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Isabel Wilkerson won the Pulitzer Prize for Feature Writing for her work as Chicago Bureau Chief of  The New York Times in 1994, making her the first black woman in the history of American journalism to win a Pulitzer Prize and the first African-American to win for individual reporting.

Isabel also won a George Polk Award, a John Simon Guggenheim Fellowship for her research into the Great Migration, and she was named Journalist of the Year by the National Association of Black Journalists. She has lectured on narrative writing at the Nieman Foundation at Harvard University and has served as Ferris Professor of Journalism at Princeton University and as the James M. Cox Jr. Professor at Emory University. She is currently Professor of Journalism and Director of Narrative Nonfiction at Boston University. During the Great Migration, her parents journeyed from Georgia and southern Virginia to Washington, D.C., where she was born and reared.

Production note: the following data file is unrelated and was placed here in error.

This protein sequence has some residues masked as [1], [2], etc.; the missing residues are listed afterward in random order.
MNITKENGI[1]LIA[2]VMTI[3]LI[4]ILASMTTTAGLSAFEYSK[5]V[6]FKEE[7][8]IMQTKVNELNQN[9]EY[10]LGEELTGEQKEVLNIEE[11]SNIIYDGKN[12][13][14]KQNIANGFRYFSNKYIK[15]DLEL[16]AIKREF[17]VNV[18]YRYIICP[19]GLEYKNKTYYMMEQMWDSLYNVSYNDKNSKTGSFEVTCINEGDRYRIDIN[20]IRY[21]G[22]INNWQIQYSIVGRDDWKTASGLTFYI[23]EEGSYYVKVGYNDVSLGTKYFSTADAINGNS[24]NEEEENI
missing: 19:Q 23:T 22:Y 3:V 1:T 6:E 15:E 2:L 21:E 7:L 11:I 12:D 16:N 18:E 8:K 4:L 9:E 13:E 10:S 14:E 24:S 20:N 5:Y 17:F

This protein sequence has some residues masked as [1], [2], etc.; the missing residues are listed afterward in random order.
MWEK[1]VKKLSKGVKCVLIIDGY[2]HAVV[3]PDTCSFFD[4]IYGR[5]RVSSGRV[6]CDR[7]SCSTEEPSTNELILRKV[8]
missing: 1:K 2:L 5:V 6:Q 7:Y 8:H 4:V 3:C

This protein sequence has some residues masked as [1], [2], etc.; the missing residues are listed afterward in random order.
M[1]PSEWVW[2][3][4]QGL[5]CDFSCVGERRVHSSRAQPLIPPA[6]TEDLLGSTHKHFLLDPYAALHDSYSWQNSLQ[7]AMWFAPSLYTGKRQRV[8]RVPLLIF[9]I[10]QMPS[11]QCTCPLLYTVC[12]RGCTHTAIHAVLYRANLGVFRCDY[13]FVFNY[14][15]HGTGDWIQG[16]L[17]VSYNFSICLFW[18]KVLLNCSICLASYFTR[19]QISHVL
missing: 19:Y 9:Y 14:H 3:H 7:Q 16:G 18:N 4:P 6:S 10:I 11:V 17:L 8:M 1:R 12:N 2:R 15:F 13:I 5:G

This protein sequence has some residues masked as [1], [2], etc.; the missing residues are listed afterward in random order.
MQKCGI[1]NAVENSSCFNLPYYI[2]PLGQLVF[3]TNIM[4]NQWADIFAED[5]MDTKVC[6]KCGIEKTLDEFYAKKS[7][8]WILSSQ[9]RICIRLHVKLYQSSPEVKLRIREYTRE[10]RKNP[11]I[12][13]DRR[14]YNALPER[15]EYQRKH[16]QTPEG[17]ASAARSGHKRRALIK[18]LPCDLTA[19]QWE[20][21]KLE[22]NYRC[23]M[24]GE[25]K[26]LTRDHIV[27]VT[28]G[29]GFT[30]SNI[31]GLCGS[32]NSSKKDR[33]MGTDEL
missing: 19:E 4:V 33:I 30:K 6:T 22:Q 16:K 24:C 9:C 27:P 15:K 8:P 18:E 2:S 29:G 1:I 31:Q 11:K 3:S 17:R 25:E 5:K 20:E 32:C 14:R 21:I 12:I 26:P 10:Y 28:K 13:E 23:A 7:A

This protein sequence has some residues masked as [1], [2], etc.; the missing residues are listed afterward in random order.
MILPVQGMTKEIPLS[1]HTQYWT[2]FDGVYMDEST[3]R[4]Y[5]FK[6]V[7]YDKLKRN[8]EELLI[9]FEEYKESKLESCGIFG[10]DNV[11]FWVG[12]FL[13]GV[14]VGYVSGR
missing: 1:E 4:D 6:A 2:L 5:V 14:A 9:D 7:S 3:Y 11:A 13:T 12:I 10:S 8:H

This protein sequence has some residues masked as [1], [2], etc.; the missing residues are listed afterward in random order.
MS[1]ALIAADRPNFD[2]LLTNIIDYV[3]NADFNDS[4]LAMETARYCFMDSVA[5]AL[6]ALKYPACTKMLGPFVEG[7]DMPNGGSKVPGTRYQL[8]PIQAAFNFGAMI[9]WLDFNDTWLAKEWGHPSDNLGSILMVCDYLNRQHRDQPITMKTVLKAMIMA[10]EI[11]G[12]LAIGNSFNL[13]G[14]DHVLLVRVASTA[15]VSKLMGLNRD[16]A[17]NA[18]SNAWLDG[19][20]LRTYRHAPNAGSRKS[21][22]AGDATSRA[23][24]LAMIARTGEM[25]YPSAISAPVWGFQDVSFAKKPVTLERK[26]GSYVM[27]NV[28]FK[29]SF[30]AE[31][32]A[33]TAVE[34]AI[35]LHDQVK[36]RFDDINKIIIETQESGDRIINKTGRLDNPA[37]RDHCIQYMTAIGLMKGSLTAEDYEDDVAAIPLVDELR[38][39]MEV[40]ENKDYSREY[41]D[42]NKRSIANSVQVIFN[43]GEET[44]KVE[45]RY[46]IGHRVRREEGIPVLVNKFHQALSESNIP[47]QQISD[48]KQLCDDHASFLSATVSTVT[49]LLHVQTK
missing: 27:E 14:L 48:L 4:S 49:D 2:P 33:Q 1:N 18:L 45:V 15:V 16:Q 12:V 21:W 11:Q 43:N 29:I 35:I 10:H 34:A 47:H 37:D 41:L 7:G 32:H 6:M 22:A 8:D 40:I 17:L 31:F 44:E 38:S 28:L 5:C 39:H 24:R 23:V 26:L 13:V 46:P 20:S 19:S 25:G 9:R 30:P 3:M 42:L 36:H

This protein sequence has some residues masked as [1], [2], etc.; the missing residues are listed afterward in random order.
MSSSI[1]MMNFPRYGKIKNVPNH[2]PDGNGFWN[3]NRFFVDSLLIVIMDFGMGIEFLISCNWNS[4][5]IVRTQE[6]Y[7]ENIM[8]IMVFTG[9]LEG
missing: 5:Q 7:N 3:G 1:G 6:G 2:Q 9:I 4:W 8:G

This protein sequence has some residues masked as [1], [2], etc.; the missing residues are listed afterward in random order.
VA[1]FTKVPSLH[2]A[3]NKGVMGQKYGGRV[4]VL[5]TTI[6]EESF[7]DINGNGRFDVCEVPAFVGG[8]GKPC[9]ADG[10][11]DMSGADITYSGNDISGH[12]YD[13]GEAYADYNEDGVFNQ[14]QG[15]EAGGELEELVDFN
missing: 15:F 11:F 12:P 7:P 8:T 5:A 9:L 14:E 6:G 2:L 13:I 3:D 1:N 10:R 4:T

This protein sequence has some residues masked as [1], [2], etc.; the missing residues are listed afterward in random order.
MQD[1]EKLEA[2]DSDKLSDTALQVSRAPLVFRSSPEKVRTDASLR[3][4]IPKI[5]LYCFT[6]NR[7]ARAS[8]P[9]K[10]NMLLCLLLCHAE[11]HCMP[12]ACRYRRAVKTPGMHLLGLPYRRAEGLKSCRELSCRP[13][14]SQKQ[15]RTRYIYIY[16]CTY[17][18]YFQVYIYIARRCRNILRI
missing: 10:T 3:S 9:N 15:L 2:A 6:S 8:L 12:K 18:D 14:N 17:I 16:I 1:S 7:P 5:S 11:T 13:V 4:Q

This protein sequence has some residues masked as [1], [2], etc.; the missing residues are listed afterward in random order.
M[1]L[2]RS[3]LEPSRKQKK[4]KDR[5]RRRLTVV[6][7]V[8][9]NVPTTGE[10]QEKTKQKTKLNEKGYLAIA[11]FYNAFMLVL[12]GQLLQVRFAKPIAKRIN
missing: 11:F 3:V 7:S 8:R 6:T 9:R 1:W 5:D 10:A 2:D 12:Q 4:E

One of the most lyrical and important books of the season.

David Shribman
Boston Globe on The Warmth of Other Suns


The Chicago Tribune on The Warmth of Other Suns

This book, for all its rigor, is so absorbing, it should come with a caveat: Pick it up only when you can lose yourself entirely.

O, The Oprah Magazine
on The Warmth of Other Suns

[An] indelible and compulsively readable portrait of race, class, and politics in 20th-century America. History is rarely distilled so finely.

Entertainment Weekly on The Warmth of Other Suns